Learn the fundamentals of plant layout, the different types of plant layouts and how it contributes to success in factory management. Lean Thinking has evolved over the years and while the latest buzzword is Industry 4. Having an effective plant layout is one of the keys to success in factory management. It will not only have a direct effect on the efficiency of your operations but also affect the total operation of your company, including the production processes, inventory, dispatch, and administration.

These views will change depending on the type of layout you wish to achieve. Here at TXM, we call a good plant layout, one that applies Lean principles to create a Lean plant layout. As you may know, Lean eliminates wastes, and deliver values to your customers with lower costs, high quality, shorter lead time, safer and high morale.

Lean facilities create a seamless flow for material and information, minimising handling time and effort, saves on floor space, shortens lead times to customers, increases productivity and quality. If you are designing or redeveloping your operations a Lean plant layout will help you create a more flexible and efficient use of your space. There are a variety of factors that differentiate a Lean plant layout from a Traditional plant layout. Traditional plant layout focuses more on process-based departments.

Similar machines are grouped into functional work centers or workshops. A typical traditional machinery factory might be separated into workshops of cutting, fabrication, machining, and assembly. Usually, there are walls between these different workshops, and materials are transported between department by forklifts.

To make production more economical, work is often done in batches in the name of economic batch quantity. This leads to high levels of work-in-process inventory and long lead times. Lean plant layout focuses on value streams, all value-added steps from raw materials until the delivery to your customer.

Lean layouts are more likely to combine processes horizontally across the factory, compared to vertical process departments like silos in a traditional facility layout. With a Lean layout, different machines tend to be grouped by product families a group of products that passes through common processes or equipment and they have similar work content. As the processes are connected in a Lean layout, much less material handling is required. The Lean layout reduced material handling dramatically, forklifts were not required anymore, batch sizes were reduced, this led to less work-in-process inventory and shorter lead times.

Most manufacturers have several large machines that are key to the quality and cost of the product. The traditional mass production requires larger equipment to make larger batches within less time and lower cost. The large equipment might be efficient on a per-unit basis, but actually, impede material flow through the facility. Traditional plant layout developers place these large machines in layouts but impede materials flows and cause stoppages and blockages.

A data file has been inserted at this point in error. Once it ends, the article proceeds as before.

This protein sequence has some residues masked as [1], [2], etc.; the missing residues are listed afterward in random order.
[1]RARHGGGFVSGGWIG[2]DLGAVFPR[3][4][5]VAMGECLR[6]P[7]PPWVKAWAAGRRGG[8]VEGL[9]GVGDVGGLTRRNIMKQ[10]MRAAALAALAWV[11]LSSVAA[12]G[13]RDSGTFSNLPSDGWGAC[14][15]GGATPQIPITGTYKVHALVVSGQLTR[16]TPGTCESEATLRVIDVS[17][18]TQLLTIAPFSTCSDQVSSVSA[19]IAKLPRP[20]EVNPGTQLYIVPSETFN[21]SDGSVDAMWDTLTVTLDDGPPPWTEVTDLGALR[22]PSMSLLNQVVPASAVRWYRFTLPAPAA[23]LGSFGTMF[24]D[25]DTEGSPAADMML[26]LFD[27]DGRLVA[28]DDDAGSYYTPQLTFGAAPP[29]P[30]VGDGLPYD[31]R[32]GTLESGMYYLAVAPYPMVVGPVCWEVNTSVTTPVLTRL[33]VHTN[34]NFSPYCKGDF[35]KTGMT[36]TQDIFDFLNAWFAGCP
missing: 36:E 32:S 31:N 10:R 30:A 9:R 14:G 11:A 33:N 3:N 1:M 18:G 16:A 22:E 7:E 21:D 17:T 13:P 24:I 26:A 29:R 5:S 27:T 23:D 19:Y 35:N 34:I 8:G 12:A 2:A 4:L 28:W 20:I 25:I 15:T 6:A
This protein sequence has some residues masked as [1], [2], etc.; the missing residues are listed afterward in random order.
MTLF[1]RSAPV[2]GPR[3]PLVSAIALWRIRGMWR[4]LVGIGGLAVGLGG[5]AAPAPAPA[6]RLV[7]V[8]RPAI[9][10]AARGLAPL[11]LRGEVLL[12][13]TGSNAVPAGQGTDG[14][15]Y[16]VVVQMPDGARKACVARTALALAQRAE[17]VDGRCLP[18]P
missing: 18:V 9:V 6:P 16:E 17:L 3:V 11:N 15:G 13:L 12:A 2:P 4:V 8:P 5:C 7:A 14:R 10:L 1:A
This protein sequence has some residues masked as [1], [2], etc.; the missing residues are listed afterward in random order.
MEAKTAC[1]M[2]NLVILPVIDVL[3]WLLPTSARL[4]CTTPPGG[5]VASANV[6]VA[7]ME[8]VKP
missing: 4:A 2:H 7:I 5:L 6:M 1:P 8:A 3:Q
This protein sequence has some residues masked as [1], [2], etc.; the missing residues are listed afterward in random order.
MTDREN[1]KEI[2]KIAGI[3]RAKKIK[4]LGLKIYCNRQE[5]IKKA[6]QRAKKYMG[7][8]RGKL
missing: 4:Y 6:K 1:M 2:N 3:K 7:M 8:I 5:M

They proudly show us how much capacity they have, how fast they can run, and how low the cost-per-unit can be. However, they usually forget to mention that the large machinery is usually expensive, brings higher work-in-process inventory before and after, and is inflexible when demand changes, which happens regularly.

Instead of the too-large-to-be-easily-moved machinery in traditional plant layout, Lean Layouts try to use smaller equipment dedicated to each product family. Right-sized equipment is selected to suit the demand of the value streams, with quick changeover to enable smaller batch size. Some manufacturing cells even have equipment on casters for easy movement to align with takt time from the customers.

Lean Layouts use small and precisely sized equipment to make the flow to the customers faster and more flexible, which helps manufacturers be more agile to demand. Factories are meant to be functional. Sometimes aesthetic considerations are allowed to over-ride common sense. We have seen factories that are spectacularly beautiful on the inside, with large spaces between lines or machines or even with fountains, trees, tables, and chairs between machines.

Usually, the excess space is quickly occupied with excess work-in-process inventory. The wide spaces also lock in excessive movement and transportation waste. So, when designing a factory layout, forget aesthetic beauty and focus on function. At TXM we believe a well-designed Lean production cell operating smoothly to takt time is actually a thing of beauty in itself!

Factories have to organise everything efficiently on tiny space as the land is precious there, which drove Japanese factories towards Lean plant layouts. Lean plant layouts usually have very little room between machines thus preventing inventory from building up, as well as reducing motion and transportation. Less waste will be generated, excessive inventory will reduce, as will over-production, motion, and transportation.

Moreover, when there is a waste, it becomes visible. Lean facility layout makes the flows of people, material, and information more streamlined, and use visual controls to make obstacles and stops of flows visible.